Based on a UNH research project, (8) Briggs then estimates the total cost of producing 140.8 billion gallons of oil (unrefined) for biodiesel at $46.2 billion—substantially less than the $100Ÿ150 billion that the US currently spends to purchase foreign crude oil. Thus the large-scale algae farms envisioned by NREL would generate many jobs and substantially reduce the US trade deficit.

Sorry for the long read but this information has the oil companies shaking in their pants and has resulted in them pushing prices up as much as possible.
I think that's terrific !! I really do :) But there are and or will be glitches :rolleyes:

Most citizens are afraid or un-willing to change. The politicians will need to figure out how to line their own pockets from this or they'll over regulate it to death and slow progress to a snails pace. Greenie-boppers will say that the algae is being tortured and try to stop it that way.

Don't get me wrong Billy. It sounds great. But while you'r planning on how to git'r done, you'll need a "Team B", to get around the regs and other BS ;)
 

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Funny thing is that no one realy knows how many "Home brewers" there are out there making their own bio-deisel! Hell i get a minimum of 1 call per day.....and thats from the guys looking for a slightly larger scale then "just enough" to fill up ones own fuel tanks. One of my buddy's brothers is making his own bio fuel in his garage...made the entire contraption from junk he found around the neighborhood that people were throwing out!!!
 

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so what is the public currently making bio diesel out of now days. Is the standard still old cooking oil or are there new tricks out.
 

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There is a shortage on corn right now for the making of Ethanol for gasoline and what did congress just do, pass a bill continuing subsidies for them NOT to grow crops, that was great when we needed to control supply so it was'nt a dollar a bushel, but now with the increased demand why are we still paying farmers not to grow crops??? bush said he will veto it but congress has the votes to overturn it, by the way, the agriculture lobby is one of the largest in Washington, go figure. :rolleyes:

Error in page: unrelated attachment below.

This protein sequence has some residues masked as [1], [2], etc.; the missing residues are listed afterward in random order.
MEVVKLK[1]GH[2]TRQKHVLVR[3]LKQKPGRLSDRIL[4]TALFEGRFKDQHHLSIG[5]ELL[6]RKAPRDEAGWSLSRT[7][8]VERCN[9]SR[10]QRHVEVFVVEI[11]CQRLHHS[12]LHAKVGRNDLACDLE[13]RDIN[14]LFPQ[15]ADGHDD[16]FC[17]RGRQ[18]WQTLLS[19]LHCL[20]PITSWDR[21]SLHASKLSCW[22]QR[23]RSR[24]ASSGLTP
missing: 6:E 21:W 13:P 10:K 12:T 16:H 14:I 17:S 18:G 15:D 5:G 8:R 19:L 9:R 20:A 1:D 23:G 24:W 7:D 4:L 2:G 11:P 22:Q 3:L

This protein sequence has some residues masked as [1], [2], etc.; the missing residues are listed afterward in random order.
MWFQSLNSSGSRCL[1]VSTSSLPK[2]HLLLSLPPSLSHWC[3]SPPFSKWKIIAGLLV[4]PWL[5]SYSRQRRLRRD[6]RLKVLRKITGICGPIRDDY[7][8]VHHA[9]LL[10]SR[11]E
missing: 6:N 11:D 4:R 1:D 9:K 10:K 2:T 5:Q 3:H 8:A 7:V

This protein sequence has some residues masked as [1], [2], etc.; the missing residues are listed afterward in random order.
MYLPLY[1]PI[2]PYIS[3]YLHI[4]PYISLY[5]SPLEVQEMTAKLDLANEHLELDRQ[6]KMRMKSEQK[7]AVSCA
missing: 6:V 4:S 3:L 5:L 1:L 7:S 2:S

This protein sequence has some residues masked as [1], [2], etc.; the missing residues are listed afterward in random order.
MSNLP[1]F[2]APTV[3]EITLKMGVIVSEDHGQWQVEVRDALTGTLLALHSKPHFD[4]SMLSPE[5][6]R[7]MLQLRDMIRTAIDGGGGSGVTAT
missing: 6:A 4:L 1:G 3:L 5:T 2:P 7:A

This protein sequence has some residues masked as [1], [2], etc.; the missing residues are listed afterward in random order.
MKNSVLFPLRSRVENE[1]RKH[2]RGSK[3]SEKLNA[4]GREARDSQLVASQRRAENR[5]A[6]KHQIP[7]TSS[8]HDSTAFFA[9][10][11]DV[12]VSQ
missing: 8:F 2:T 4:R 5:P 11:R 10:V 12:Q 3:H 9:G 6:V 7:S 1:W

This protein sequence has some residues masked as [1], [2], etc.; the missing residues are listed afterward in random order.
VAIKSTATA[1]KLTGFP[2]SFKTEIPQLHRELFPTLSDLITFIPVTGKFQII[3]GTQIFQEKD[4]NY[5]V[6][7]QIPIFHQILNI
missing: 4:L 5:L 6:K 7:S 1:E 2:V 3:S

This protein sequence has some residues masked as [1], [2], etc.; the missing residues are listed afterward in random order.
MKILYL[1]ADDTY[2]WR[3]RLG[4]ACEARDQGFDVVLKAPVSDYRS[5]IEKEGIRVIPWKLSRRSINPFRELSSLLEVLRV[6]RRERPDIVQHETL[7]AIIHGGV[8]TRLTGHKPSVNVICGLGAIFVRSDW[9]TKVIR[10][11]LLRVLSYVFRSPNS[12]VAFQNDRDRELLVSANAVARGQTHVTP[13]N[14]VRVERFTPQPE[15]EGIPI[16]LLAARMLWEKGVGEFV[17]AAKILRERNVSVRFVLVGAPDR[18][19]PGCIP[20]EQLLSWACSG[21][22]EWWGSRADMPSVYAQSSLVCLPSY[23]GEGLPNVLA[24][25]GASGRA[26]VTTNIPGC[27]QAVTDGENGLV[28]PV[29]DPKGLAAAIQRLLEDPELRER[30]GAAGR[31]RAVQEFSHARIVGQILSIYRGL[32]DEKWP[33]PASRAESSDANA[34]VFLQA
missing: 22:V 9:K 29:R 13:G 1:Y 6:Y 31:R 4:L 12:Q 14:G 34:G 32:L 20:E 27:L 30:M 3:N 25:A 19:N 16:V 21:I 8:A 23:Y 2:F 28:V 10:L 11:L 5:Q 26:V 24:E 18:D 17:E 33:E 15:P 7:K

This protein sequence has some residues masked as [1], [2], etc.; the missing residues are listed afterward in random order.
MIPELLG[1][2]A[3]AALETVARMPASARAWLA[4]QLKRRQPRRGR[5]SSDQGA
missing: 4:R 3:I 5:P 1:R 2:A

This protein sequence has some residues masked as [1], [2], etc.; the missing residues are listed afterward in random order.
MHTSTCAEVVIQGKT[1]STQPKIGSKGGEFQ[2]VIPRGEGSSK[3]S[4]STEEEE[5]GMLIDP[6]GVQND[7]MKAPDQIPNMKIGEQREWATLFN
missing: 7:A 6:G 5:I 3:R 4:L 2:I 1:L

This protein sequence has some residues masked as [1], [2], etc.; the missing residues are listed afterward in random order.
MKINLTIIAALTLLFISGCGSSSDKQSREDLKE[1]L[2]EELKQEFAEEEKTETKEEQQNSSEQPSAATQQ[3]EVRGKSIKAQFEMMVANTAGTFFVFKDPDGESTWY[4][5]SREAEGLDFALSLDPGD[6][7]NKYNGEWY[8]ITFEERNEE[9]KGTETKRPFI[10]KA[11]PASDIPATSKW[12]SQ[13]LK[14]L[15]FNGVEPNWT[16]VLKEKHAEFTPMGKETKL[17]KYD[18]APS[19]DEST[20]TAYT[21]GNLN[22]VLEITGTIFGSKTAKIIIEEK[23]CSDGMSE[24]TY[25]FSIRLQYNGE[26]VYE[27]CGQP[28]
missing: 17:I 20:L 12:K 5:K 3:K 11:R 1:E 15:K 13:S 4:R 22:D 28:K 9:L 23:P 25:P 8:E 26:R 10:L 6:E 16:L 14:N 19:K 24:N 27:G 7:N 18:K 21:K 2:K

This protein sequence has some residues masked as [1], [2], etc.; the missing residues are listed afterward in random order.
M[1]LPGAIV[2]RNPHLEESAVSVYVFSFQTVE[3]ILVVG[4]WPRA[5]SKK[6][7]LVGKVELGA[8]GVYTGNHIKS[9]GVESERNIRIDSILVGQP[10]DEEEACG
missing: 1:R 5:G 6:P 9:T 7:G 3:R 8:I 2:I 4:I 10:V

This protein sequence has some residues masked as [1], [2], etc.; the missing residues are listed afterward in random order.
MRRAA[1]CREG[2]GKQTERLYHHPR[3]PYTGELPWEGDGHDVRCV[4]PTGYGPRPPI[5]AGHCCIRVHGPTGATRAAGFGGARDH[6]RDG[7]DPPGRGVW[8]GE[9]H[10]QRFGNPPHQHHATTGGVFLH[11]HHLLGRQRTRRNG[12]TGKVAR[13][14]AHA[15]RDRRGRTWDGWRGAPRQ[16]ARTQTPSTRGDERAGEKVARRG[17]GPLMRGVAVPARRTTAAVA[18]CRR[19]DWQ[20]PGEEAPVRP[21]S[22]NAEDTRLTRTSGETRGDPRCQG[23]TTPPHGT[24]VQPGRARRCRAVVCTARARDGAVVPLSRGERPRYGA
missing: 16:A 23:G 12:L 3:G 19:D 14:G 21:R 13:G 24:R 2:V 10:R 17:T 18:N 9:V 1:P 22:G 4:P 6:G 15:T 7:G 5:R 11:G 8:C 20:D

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I'll keep beating this drum: a little research on the corn shortage shows this -

-------may 07 / may08
wheat - 500 / 1050
oats - 300 / 400
rice - 1200 / 2400
corn - 400 / 620
soy - 800 / 1300

These prices are per bushel or whatever they measure them in. The numbers are from the Chicago Board of Trade website.
If ethanol has pushed the price of corn to all time highs, how does that expain all the other food commodities doing the same thing?
You're right about farm subsidies though, they need to go or at least be reduced.
 

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Schnook said:
I'll keep beating this drum: a little research on the corn shortage shows this -

-------may 07 / may08
wheat - 500 / 1050
oats - 300 / 400
rice - 1200 / 2400
corn - 400 / 620
soy - 800 / 1300

These prices are per bushel or whatever they measure them in. The numbers are from the Chicago Board of Trade website.
If ethanol has pushed the price of corn to all time highs, how does that expain all the other food commodities doing the same thing?
You're right about farm subsidies though, they need to go or at least be reduced.
Wow I would have thought the price of corn would have gone up more percentage wise than the others.

I'd venture to guess the price of the others have risen due to increased demand, higher price of fertilizer, and price of fuel rising.

I just do not understand farm subsedies. If one crop doesn't grow/sell, then plant something that does. Sure, learning and changing over to another crop might take a while, but that's life, and business.
 

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Schnook said:
I'll keep beating this drum: a little research on the corn shortage shows this -

-------may 07 / may08
wheat - 500 / 1050
oats - 300 / 400
rice - 1200 / 2400
corn - 400 / 620
soy - 800 / 1300

These prices are per bushel or whatever they measure them in. The numbers are from the Chicago Board of Trade website.
If ethanol has pushed the price of corn to all time highs, how does that expain all the other food commodities doing the same thing?
You're right about farm subsidies though, they need to go or at least be reduced.
Everything else goes up because farmers will stop growing that other stuff so they can grow corn. It's land demand more than it is commodity demand.